Des Moines University relies on the voluntary donation of bodies for anatomical and surgical study by its students in medical and allied health sciences programs.
The ability of health professionals to care for the human body depends on a thorough understanding of human organs. Because no textbook or model can substitute for the human body in the study of medicine, donated bodies are indispensable for teaching anatomical concepts to future physicians and health professionals.
A special law permitting persons to will or deed their bodies for scientific purposes was enacted by the Iowa Legislature in 1953, thereby establishing a means for Iowans to make this ultimate gift. Those who donate their bodies for medical education have the satisfaction of knowing they are making an indispensable contribution to the basic knowledge upon which medical education depends. The donors realize even that in death, they can continue to serve the living. Body donation is, indeed, the ultimate gift of human concern.
If you decide to contribute your body to science, please be aware of the following information.
The body must be delivered to the University by a funeral home. If the body can be delivered within eight hours of the time of death, the University will proceed with the embalming procedure. However, if the body cannot be delivered within eight hours of death, we request that the funeral home proceed with arterial embalming only.
The Uniform Anatomical Gift Law prohibits medical schools from purchasing human bodies. The University will reimburse funeral homes for transportation in the amount of $75 plus $0.45 per mile, up to a maximum total of $300. The University reserves the right to change the fee paid to funeral homes at any time and without notification.
Refusal of donation
Most bodies are acceptable for the Body Donor Program. However, the donation may be declined if tissues have been destroyed, if the body has been autopsied or if the cause of death was from communicable/infectious agents. A body may also be declined if the donor’s body weight is greater than the average for his/her height, or if the donor was HIV positive.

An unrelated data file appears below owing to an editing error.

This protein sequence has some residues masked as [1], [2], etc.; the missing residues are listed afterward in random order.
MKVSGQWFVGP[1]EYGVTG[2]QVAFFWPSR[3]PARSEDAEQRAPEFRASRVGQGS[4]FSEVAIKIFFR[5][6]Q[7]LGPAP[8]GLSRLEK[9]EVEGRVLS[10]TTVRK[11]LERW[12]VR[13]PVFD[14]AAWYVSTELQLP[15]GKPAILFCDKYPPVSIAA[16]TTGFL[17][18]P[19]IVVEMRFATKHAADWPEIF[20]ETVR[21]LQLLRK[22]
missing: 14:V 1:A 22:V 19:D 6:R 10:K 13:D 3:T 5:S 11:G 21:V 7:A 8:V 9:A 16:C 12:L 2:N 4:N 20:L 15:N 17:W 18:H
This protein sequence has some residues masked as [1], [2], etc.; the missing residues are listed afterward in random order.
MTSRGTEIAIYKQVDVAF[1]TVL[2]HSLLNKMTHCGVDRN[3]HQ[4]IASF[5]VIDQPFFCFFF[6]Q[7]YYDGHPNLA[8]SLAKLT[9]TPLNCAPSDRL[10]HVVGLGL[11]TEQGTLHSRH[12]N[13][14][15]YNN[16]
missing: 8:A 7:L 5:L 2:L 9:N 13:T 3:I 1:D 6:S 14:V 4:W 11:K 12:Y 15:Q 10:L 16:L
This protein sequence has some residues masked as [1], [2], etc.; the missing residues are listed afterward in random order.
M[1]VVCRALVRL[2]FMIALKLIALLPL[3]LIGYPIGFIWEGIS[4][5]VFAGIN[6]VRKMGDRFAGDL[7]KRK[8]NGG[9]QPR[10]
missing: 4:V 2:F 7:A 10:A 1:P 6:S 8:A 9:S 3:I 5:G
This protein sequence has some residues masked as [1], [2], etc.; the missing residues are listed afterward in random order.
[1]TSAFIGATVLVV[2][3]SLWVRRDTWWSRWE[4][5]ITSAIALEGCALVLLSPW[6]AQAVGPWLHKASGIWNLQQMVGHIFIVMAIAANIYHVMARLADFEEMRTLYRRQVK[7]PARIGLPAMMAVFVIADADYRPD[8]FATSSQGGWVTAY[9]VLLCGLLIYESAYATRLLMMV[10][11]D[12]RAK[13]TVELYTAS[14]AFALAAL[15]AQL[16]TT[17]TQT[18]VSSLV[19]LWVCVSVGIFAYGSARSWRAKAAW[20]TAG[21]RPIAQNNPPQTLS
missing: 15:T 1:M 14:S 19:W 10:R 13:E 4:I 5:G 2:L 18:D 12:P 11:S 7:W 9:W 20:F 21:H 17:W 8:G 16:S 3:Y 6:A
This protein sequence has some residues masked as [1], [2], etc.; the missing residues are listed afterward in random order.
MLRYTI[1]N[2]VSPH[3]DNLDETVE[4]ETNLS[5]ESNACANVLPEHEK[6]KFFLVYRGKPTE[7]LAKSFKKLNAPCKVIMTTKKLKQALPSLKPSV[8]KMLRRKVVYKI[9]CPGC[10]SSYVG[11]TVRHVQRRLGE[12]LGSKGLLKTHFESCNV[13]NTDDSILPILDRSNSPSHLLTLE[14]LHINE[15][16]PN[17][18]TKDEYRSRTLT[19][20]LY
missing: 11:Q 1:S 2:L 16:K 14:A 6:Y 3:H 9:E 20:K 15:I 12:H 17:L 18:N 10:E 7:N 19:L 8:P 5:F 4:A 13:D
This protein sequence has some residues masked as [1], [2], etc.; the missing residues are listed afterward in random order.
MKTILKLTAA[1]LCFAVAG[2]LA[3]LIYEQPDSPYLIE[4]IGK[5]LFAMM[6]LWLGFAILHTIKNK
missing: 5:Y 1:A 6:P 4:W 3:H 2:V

In all cases, the University reserves the right to determine acceptability of a potential donation.
Eyes can be donated to the Iowa Lions Eye Bank in Iowa City. Participation in other organ donor programs may make the body unsuitable for further medical study. Please check with the Director of the Body Donor Program at the University if you have questions about organ donation.
Treatment of bodies
During medical studies, donated bodies are treated with utmost respect. Students are closely supervised by faculty members. All students fully appreciate that they are the principal beneficiaries of the generosity of those who donate their bodies. The University employs a full-time mortician who maintains the bodies during the period of scientific study.
Disposition of bodies
After anatomical studies are completed, the remains are cremated, at the expense of the University. If requested on the deed form, the University will return the cremains to the surviving relatives for disposition. If cremation is not desired, the body can be returned to a funeral home for burial. Please call the Director of the Body Donor program at the University for special instructions if the remains are not to be cremated. The expense for returning uncremated remains and burial of returned remains, cremated or uncremated, will be the responsibility of the family.
If a request for private burial has not been made, the cremains will be interred by the University. An interdenominational Memorial Service is held each spring for relatives. The expense for this burial and Memorial Service is borne by the University. A granite tombstone or plaque, provided by the University, marks the burial site and is inscribed, “Here lie the remains of those individuals who bequeathed their bodies to the betterment of science and mankind.”
Making a donation
If you have decided to donate your body to the University for scientific study, simply complete the body donor form. The deed forms must be completed in the presence of two witnesses and each witness must also sign the forms. In the spaces provided, indicate your preference for a funeral home and whether you wish to have remains returned to your next of kin cremated or not cremated. You may download a donation form, fill out, sign and send the donor form to the University at the following address:
Body Donor Program
Des Moines University
Osteopathic Medical Center
3200 Grand Avenue
Des Moines, Iowa 50312
If you have questions please call 515-271-1481.
Download the body donor form